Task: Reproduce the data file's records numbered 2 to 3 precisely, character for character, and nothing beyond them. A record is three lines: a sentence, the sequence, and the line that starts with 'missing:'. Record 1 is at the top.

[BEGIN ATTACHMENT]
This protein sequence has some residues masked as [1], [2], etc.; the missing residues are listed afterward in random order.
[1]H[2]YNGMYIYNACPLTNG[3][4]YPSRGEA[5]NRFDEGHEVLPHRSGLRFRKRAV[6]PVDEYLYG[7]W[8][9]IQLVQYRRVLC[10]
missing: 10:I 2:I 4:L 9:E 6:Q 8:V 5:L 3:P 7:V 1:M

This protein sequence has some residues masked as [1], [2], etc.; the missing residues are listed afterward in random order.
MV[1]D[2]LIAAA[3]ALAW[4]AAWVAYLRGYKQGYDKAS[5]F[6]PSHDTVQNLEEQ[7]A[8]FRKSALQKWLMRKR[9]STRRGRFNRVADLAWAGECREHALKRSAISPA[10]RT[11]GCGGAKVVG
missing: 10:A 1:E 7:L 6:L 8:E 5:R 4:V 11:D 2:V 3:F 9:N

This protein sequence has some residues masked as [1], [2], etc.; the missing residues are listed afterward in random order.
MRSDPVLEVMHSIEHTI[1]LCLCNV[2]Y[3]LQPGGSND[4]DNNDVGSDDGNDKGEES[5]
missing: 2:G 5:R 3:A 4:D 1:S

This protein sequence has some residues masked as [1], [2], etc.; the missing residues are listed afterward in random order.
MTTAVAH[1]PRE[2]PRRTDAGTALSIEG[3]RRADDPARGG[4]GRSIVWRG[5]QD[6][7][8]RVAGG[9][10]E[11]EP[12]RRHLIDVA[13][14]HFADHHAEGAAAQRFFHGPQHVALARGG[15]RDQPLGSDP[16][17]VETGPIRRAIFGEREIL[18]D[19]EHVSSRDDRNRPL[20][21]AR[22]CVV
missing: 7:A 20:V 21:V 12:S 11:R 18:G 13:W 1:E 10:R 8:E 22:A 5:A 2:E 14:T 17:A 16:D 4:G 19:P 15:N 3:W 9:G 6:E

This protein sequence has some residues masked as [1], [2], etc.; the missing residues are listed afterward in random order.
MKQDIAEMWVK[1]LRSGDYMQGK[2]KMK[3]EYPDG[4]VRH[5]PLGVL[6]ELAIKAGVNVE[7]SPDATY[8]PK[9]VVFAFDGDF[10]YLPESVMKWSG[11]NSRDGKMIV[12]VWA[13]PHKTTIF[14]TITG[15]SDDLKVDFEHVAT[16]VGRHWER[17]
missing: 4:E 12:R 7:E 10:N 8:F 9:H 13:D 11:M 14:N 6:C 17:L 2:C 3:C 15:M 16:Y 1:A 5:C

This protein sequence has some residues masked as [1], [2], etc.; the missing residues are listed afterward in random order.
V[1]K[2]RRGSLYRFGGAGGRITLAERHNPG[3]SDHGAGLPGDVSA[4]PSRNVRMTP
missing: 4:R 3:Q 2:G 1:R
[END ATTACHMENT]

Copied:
This protein sequence has some residues masked as [1], [2], etc.; the missing residues are listed afterward in random order.
MV[1]D[2]LIAAA[3]ALAW[4]AAWVAYLRGYKQGYDKAS[5]F[6]PSHDTVQNLEEQ[7]A[8]FRKSALQKWLMRKR[9]STRRGRFNRVADLAWAGECREHALKRSAISPA[10]RT[11]GCGGAKVVG
missing: 10:A 1:E 7:L 6:L 8:E 5:R 4:V 11:D 2:V 3:F 9:N

This protein sequence has some residues masked as [1], [2], etc.; the missing residues are listed afterward in random order.
MRSDPVLEVMHSIEHTI[1]LCLCNV[2]Y[3]LQPGGSND[4]DNNDVGSDDGNDKGEES[5]
missing: 2:G 5:R 3:A 4:D 1:S